THE AV INTERVIEW: JASON SIMOS (PETER SELLERS APPRECIATION SOCIETY)

Before the Holidays, AndersonVision had the pleasure of interviewing Jason Simos of the Peter Sellers Appreciation Society. The interview was designed to capitalize on Simos’ intensive knowledge of Sellers, while discussing the films of Shout Select’s “The Pink Panther Film Collection”. While Mr. Simos appears in the special features of the later films, we hope that all serious film fans take the opportunity to watch all of the films. Hell, pick up the peripheral movies that other indie distributors released in June. Just stay away from the Steve Martin blips.

ANDERSONVISION INTERVIEW KEY

AV = Numbers

Jason Simos = Boldface

 

  1. Which Pink Panther movie features your favorite Clouseau performance?

“A Shot in the Dark” has Peter Sellers’ best performance as Clouseau because he’s swooningly vulnerable in love with Maria (Elke Sommer), and there’s more at stake for him – so the complications and his reactions are even funnier. You can also palpably sense Sellers’ joy at digging into the character, from stretching the accent more to embellishing Clouseau’s frantic efforts to extricate himself from situations.

  1. Why couldn’t Alan Arkin or Roger Moore or even Steven Martin work as a reasonable Sellers replacement?

Alan Arkin was quite good but wasn’t able to grab hold of the character’s core like Sellers did, and the movie was too much of a break from the accomplished Blake Edwards style. Roger Moore’s appearance was never intended as anything more than an affectionate jape and fun in-joke, as well as a nod to Sellers, with whom he had socialized in real life. The great Steve Martin did excellent work, but his movies’ concepts of the character cadged for sentimentality in a way that the Edwards movies didn’t, and the productions didn’t sing the way that Edwards’ movies did.

  1. How much of the Pink Panther’s success would you chalk up to Sellers over Edwards and vice versa?

With Edwards and Sellers, it was 1 plus 1 equaled 3. They were both geniuses who made magic together, including with their non-Panther movie, “The Party” (1968). As part of movie-movies, Edwards painstakingly built the proscenium framework in and around which Sellers could gallivant and soar, establishing a deep connection with the audience. But ultimately, people were coming to see these movies because “Peter Sellers is back as Inspector Clouseau.” The Sellers-less movies, even the ones Edwards made, did not work as well.

  1. When rewatching the first movie, I forgot how everything was going against Clouseau. Do you think that help defined Sellers’ approach to the character?

Sellers took the character seriously because Clouseau takes himself seriously. He knew that would make the comedy play. Given Sellers’ own familiarity with setbacks and pessimism – whether real or imagined – he embraced that head-on for Clouseau. Yet he never telegraphs that it’s not going to work out for Clouseau; he shows how the character keeps persevering, and how funny and admirable that could be.

  1. Do you believe that the series peaked with “A Shot in the Dark”?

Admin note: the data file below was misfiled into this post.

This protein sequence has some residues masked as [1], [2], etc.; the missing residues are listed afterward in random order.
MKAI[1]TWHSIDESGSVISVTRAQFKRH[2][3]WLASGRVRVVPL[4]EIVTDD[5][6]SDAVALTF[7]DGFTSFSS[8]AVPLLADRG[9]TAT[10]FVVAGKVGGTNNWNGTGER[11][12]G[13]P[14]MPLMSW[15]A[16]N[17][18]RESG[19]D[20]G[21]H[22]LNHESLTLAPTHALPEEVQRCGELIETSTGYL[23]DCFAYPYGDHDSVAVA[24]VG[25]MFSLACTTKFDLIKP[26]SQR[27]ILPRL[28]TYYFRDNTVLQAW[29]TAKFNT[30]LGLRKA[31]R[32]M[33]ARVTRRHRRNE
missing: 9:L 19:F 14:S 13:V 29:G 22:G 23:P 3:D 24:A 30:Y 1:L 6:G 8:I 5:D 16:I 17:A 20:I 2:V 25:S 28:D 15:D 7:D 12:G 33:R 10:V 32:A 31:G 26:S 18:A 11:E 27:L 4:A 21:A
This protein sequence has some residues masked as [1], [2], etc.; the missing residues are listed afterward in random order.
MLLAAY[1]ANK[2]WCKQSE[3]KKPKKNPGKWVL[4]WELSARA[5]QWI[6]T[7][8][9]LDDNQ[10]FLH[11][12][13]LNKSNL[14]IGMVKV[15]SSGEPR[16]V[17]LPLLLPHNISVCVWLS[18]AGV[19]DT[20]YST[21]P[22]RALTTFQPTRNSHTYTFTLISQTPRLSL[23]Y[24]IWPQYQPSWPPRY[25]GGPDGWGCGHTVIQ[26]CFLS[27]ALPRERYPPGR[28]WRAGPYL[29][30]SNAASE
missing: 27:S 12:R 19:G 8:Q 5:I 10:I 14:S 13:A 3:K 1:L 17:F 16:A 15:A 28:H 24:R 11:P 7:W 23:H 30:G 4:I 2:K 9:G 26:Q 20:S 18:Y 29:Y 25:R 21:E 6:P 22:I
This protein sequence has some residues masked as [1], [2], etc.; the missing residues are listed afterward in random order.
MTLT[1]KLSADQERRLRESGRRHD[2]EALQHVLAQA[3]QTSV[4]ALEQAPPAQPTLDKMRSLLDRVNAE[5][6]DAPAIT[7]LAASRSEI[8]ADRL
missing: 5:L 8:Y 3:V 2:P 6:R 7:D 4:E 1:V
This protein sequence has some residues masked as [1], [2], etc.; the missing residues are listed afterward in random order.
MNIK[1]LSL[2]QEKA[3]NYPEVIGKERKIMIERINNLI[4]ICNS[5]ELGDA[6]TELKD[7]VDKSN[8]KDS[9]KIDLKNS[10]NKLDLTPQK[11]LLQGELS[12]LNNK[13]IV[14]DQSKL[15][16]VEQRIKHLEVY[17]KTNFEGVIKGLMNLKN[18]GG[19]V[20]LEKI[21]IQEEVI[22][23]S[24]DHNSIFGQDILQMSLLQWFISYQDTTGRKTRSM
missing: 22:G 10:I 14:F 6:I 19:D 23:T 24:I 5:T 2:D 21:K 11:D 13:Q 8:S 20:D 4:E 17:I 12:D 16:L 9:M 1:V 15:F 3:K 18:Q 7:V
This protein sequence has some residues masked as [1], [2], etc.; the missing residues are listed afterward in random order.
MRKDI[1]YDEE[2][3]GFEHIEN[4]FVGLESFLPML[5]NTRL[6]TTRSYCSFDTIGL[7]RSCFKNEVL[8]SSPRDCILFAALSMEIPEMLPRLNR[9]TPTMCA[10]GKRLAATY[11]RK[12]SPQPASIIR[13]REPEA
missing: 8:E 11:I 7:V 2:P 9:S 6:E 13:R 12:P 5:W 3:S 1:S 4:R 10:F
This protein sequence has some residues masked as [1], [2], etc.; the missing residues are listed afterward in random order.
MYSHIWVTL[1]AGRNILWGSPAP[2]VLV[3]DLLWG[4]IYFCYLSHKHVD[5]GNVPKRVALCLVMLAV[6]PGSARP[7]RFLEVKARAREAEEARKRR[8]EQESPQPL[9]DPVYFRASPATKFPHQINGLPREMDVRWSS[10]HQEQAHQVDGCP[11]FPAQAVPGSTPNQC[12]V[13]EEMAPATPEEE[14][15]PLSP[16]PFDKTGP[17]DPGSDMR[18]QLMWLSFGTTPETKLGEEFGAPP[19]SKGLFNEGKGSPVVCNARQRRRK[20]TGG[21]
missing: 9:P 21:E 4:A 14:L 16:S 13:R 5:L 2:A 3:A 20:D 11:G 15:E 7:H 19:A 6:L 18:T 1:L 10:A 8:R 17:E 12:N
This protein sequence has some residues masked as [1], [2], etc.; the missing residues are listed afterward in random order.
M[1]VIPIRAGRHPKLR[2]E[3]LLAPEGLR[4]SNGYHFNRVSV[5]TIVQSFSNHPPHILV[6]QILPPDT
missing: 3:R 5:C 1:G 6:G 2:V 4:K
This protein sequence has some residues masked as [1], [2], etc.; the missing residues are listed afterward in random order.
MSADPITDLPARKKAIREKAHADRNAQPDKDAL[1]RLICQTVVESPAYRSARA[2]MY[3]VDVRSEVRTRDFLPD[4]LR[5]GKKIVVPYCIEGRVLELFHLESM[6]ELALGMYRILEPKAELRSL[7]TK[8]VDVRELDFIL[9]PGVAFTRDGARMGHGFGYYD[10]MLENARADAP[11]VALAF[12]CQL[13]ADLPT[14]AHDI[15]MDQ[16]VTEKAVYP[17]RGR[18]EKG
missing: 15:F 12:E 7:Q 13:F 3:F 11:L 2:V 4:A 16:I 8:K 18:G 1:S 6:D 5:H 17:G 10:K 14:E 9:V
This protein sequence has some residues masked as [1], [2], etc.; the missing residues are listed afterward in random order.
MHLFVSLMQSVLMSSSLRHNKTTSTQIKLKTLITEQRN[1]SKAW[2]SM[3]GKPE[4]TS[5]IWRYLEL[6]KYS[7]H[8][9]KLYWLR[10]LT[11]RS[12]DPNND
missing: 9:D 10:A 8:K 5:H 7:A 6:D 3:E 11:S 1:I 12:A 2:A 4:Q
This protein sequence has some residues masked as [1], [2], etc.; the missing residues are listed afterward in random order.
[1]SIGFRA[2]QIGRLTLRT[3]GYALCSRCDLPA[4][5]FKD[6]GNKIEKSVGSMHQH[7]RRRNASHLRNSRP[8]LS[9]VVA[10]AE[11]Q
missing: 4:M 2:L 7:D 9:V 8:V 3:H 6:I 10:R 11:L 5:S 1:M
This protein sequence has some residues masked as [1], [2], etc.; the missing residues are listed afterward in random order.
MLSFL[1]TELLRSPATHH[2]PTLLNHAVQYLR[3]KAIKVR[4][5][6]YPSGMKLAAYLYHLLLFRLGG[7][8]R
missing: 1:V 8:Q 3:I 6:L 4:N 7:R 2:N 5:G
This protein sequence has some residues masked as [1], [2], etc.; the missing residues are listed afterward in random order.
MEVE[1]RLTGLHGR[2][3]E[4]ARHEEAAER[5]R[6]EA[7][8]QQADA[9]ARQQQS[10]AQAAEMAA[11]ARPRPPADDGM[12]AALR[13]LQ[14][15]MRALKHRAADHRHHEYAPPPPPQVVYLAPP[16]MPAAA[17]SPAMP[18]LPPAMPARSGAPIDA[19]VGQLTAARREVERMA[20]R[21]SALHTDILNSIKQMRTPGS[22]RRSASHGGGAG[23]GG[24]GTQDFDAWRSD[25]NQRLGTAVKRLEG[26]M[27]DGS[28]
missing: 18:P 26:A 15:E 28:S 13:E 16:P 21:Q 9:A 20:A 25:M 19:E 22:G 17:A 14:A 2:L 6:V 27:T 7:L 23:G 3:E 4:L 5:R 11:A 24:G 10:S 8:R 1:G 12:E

No, because Sellers and Edwards had more to give. So there were more stories to tell for the character and by revisiting him as older but none the wiser, the movies remained affectionate and funny. Bringing the supporting cast from “A Shot in the Dark” back each subsequent time made it even more enjoyable.

  1. What are your thoughts on Trail of the Pink Panther?

Then and now, it is hard to quantify how meaningful and emotional it was to have been gifted with extra time with someone you had reluctantly accepted you would never be able to see again. Who hasn’t wished for that, whether in real life or in reel life? Sellers was gone too soon, and Clouseau was gone too soon. Having any more, even for a little while, made the entire project worth doing. The execution could have and should have been sharper but it offered at least a bit of closure for cast, crew, and audiences.

  1. Do you believe that the success of Dr. Strangelove initiated the 11 year long Sellers departure from the Pink Panther movies?

No, it had more to do with Sellers and Edwards needing to take a break from each other before finding their way back to each other – first 4 years later with “The Party” and then again another 7 years later with “The Return of the Pink Panther,” where absence really did make their hearts grow fonder.

  1. Why form a Peter Sellers Appreciation Society?

To preserve and protect the great art that the man brought forth, and to better educate people on his accomplishments. He deserves to be remembered and revered for his fantastic body of work as an actor and for his influence on actors both comedic and dramatic. It has also been valuable to have had those who knew and worked with him give interviews and illuminate who he really was and how he really was, as many of his peers and colleagues have since passed on. For new generations, PSAS has been able to help get his works restored and seen, or, re-seen.

  1. Name a Sellers performance that has gone unnoticed by most viewers.

“Hoffman” (1970), which provides a window into the real Peter Sellers, is an intimate and small-scale drama with humor. He shows a great deal of himself in it while – as usual – giving a fine performance.

  1. What modern actor could come closest to replicating what Sellers brought to Clouseau?

There aren’t any actors, but there are maybe a couple of actresses who could – Kate McKinnon, for one.

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